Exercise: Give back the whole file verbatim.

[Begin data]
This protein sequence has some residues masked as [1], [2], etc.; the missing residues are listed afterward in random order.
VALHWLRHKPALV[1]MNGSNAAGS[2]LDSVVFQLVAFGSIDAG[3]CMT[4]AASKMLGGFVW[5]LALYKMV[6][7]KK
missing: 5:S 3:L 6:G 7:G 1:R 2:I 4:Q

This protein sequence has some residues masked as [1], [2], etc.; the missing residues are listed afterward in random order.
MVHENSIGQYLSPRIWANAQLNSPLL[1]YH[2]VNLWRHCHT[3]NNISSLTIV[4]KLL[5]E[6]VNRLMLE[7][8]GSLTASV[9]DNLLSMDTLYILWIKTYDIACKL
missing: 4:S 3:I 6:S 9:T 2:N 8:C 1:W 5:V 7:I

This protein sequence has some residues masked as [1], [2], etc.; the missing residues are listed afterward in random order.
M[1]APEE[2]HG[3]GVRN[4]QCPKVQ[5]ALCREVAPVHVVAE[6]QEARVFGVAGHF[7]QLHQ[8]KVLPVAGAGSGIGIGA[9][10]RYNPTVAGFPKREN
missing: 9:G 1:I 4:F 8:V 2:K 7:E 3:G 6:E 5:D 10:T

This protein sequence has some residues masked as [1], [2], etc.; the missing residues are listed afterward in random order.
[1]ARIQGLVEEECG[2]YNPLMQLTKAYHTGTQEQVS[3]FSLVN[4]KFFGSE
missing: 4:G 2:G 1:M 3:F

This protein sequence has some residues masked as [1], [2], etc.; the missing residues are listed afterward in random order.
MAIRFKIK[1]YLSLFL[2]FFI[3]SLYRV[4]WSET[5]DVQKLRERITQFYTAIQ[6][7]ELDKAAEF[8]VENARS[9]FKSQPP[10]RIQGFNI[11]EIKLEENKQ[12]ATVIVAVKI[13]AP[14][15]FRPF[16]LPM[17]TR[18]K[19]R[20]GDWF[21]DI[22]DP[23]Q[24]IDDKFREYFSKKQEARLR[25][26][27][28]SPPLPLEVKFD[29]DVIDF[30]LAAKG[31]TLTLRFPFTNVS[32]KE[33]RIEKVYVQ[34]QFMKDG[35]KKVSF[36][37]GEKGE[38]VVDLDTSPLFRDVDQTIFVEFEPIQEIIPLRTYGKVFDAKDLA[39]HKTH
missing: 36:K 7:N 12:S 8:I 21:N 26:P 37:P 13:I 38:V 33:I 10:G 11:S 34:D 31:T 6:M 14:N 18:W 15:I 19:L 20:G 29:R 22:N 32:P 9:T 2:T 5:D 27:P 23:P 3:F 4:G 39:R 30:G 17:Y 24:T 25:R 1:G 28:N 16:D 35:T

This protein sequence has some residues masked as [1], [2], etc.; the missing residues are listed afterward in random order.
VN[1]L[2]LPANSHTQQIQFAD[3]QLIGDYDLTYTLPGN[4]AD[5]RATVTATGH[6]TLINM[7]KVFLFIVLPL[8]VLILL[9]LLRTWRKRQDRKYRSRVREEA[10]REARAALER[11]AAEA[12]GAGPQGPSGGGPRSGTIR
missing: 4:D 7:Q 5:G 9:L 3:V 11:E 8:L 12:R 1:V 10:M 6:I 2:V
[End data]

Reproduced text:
This protein sequence has some residues masked as [1], [2], etc.; the missing residues are listed afterward in random order.
VALHWLRHKPALV[1]MNGSNAAGS[2]LDSVVFQLVAFGSIDAG[3]CMT[4]AASKMLGGFVW[5]LALYKMV[6][7]KK
missing: 5:S 3:L 6:G 7:G 1:R 2:I 4:Q

This protein sequence has some residues masked as [1], [2], etc.; the missing residues are listed afterward in random order.
MVHENSIGQYLSPRIWANAQLNSPLL[1]YH[2]VNLWRHCHT[3]NNISSLTIV[4]KLL[5]E[6]VNRLMLE[7][8]GSLTASV[9]DNLLSMDTLYILWIKTYDIACKL
missing: 4:S 3:I 6:S 9:T 2:N 8:C 1:W 5:V 7:I

This protein sequence has some residues masked as [1], [2], etc.; the missing residues are listed afterward in random order.
M[1]APEE[2]HG[3]GVRN[4]QCPKVQ[5]ALCREVAPVHVVAE[6]QEARVFGVAGHF[7]QLHQ[8]KVLPVAGAGSGIGIGA[9][10]RYNPTVAGFPKREN
missing: 9:G 1:I 4:F 8:V 2:K 7:E 3:G 6:E 5:D 10:T

This protein sequence has some residues masked as [1], [2], etc.; the missing residues are listed afterward in random order.
[1]ARIQGLVEEECG[2]YNPLMQLTKAYHTGTQEQVS[3]FSLVN[4]KFFGSE
missing: 4:G 2:G 1:M 3:F

This protein sequence has some residues masked as [1], [2], etc.; the missing residues are listed afterward in random order.
MAIRFKIK[1]YLSLFL[2]FFI[3]SLYRV[4]WSET[5]DVQKLRERITQFYTAIQ[6][7]ELDKAAEF[8]VENARS[9]FKSQPP[10]RIQGFNI[11]EIKLEENKQ[12]ATVIVAVKI[13]AP[14][15]FRPF[16]LPM[17]TR[18]K[19]R[20]GDWF[21]DI[22]DP[23]Q[24]IDDKFREYFSKKQEARLR[25][26][27][28]SPPLPLEVKFD[29]DVIDF[30]LAAKG[31]TLTLRFPFTNVS[32]KE[33]RIEKVYVQ[34]QFMKDG[35]KKVSF[36][37]GEKGE[38]VVDLDTSPLFRDVDQTIFVEFEPIQEIIPLRTYGKVFDAKDLA[39]HKTH
missing: 36:K 7:N 12:S 8:I 21:N 26:P 37:P 13:I 38:V 33:I 10:G 11:S 34:D 31:T 6:M 14:N 18:W 15:I 19:L 20:G 29:R 22:N 32:P 9:T 2:T 5:D 27:P 23:P 3:F 4:G 39:R 30:G 17:Y 24:T 25:R 1:G 28:N 16:D 35:T

This protein sequence has some residues masked as [1], [2], etc.; the missing residues are listed afterward in random order.
VN[1]L[2]LPANSHTQQIQFAD[3]QLIGDYDLTYTLPGN[4]AD[5]RATVTATGH[6]TLINM[7]KVFLFIVLPL[8]VLILL[9]LLRTWRKRQDRKYRSRVREEA[10]REARAALER[11]AAEA[12]GAGPQGPSGGGPRSGTIR
missing: 4:D 7:Q 5:G 9:L 3:V 11:E 8:L 12:R 1:V 10:M 6:I 2:V